Guest editorial: Master Planning presentation left many questions
I recently attended the Master Planning Community Presentation at Ecker Hill Middle School and left with the feeling that there are more questions than answers.
1) Why is the comprehensive 62-page master plan from 2011 being ignored? Is the document quality suspect? I don’t think so seeing how the same VCBO Architecture firm has been hired again. Has the district changed so much in four years that the plan needs to be thrown away? Why not simply tweak the numbers to reflect the current community? The 2011 master plan contains three options none include moving Dozier Field or building a new 5-6 school. Many of the options included a new ‘real’ elementary school (K-5).
2) Why does it seem like the public is being misled about school capacity? According to to the state statutory formula the current high school has around 1,100 students. But the 2011 plan says the building can accommodate 1,500 students. We are not dumb present all the data and let us come to an informed conclusion.
3) The ‘Scheme 3’ site plan presented at the community presentation was described as being the ‘overwhelming choice’ by workshop participants. I was part of the workshop. First, there was next to no discussion on a 5-6 school at Ecker at the workshops. Most discussions focused on the Kearns campus. Second, as a participant, I did not feel any scheme was overwhelmingly chosen.
4) It seems that a school with just two grade levels offers very poor granularity for future growth. Five years or more from now, how is the expected growth handled in the new 5-6 school at Ecker and existing Ecker school converted to 7-8? Would both schools need to be expanded? Do you realign such that the two schools handle 6th -8th and if so, how exactly do three grades of students get split into two schools?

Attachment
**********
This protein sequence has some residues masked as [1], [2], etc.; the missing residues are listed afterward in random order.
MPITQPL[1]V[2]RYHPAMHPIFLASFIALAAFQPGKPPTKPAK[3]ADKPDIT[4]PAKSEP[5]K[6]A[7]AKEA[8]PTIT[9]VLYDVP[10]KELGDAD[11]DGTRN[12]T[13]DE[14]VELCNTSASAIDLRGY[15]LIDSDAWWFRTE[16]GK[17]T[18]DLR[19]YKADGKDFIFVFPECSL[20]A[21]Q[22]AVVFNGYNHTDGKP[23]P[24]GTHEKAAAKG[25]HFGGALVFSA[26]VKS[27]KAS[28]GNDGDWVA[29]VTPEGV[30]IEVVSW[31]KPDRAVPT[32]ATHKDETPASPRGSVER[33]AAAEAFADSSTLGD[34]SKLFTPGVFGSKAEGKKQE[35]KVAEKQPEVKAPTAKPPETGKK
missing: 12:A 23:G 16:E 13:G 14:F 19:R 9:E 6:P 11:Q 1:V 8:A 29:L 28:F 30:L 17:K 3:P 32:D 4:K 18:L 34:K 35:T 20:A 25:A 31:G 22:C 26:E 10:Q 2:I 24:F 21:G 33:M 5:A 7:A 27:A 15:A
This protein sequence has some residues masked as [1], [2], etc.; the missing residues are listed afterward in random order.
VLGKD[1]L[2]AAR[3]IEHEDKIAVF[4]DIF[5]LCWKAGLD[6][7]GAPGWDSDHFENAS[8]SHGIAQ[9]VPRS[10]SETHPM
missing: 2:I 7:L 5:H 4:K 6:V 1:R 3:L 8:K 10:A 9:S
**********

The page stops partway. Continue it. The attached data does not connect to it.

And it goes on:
5) I moved to Park City to improve my quality of life. Eliminating a 40-minute Silicon Valley commute played a big role in that improvement. The school administration’s 5-year projected growth spreadsheet shows over half of the new students coming from the McPolin sub-district. Yet the new school is proposed to be located clear across at the other end of the district. This will result in a 40 minute bus ride each way a long boring ride for such young students with minimal supervision. And what exactly are students going to do these long boring bus rides? I would say it is almost guaranteed that your 5th grader will be regularly exposed by the older kids to age inappropriate media such as internet porn, violent video games and adult content Youtube videos. Smart parents and are going to see this problem and will drive their kids to school if they have the wherewithal to do so, thus exacerbating traffic issues. And the answer given by the school administration as to an advantage for having the school located far from the students? The school district gets more money from the state for reimbursing bussing costs. A dubious tradeoff at best in my opinion.
6) Not enough thought has been put into school expansions and construction to give the public or school board enough information to make a decision. The current high school has a one-story wing next to Dozier Field. Can’t it be changed to two levels with a south bump-out instead of relocating Dozier? At Ecker, the site plan shows a new 5-6 school located across a parking lot from the existing school and the administration talks about sharing resources between the two schools. VCBO stated the 5-6 building shown on the plans is a footprint of a comparably sized school they recently designed and in no way reflects the actual building. How are voters suppose form an opinion on a large bond when the presented plan is not a real plan?
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It’s Sunday morning, and I am a bit sore but, once again, smiling having completed another Triple Trail Challenge capstone race yesterday, the Mid Mountain Marathon. With all of the other wonderful summer activities here in Park City, it’s easy to overlook the effort of over 300 runners, and more importantly, how integral the Mountain Trails Foundation is to the essence of Park City.